|MP 8.01.21||Allogeneic Hematopoietic Stem-Cell Transplantation for Myelodysplastic Syndromes and Myeloproliferative Neoplasms|
|Original Policy Date
|Last Review Status/Date
Reviewed with literature search/11:2014
|Return to Medical Policy Index|
Our medical policies are designed for informational purposes only and are not an authorization, or an explanation of benefits, or a contract. Receipt of benefits is subject to satisfaction of all terms and conditions of the coverage. Medical technology is constantly changing, and we reserve the right to review and update our policies periodically.
Hematopoietic Stem-Cell Transplantation
Hematopoietic stem cells may be obtained from the transplant recipient (autologous HSCT) or from a donor (allogeneic HSCT). They can be harvested from bone marrow, peripheral blood, or umbilical cord blood shortly after delivery of neonates. Although cord blood is an allogeneic source, the stem cells in it are antigenically “naïve” and thus are associated with a lower incidence of rejection or graft-versus-host disease (GVHD). Cord blood is discussed in greater detail in policy No. 7.01.50.
Immunologic compatibility between infused hematopoietic stem cells and the recipient is not an issue in autologous HSCT. However, immunologic compatibility between donor and patient is a critical factor for achieving a good outcome of allogeneic HSCT. Compatibility is established by typing of human leukocyte antigens (HLA) using cellular, serologic, or molecular techniques. HLA refers to the tissue type expressed at the HLA-A, B, and DR loci on each arm of chromosome 6. Depending on the disease being treated, an acceptable donor will match the patient at all or most of the HLA loci.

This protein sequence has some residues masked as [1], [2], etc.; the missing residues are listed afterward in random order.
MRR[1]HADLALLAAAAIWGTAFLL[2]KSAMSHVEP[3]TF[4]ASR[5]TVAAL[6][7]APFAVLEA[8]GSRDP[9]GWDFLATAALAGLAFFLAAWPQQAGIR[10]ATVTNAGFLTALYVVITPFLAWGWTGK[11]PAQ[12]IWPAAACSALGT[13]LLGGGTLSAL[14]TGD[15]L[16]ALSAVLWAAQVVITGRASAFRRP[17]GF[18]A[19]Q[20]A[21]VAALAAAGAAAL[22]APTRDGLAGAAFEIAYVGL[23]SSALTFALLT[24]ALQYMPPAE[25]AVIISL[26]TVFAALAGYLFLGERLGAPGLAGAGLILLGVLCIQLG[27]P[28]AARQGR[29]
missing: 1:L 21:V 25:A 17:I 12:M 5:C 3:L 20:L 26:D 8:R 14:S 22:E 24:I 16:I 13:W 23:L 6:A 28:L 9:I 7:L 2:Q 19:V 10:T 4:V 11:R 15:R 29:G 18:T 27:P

Conventional Preparative Conditioning for HSCT
The conventional (“classical”) practice of allogeneic HSCT involves administration of cytotoxic agents (eg, cyclophosphamide, busulfan) with or without total-body irradiation at doses sufficient to destroy endogenous hematopoietic capability in the recipient. The beneficial treatment effect in this procedure is due to a combination of initial eradication of malignant cells and subsequent graft-versus-malignancy (GVM) effect that develops after engraftment of allogeneic stem cells within the patient’s bone marrow space. While the slower GVM effect is considered to be the potentially curative component, it may be overwhelmed by extant disease without the use of pretransplant conditioning. However, intense conditioning regimens are limited to patients who are sufficiently fit medically to tolerate substantial adverse effects that include preengraftment opportunistic infections secondary to loss of endogenous bone marrow function and organ damage and failure caused by the cytotoxic drugs. Furthermore, in any allogeneic HSCT, immune suppressant drugs are required to minimize graft rejection and GVHD, which also increases susceptibility of the patient to opportunistic infections.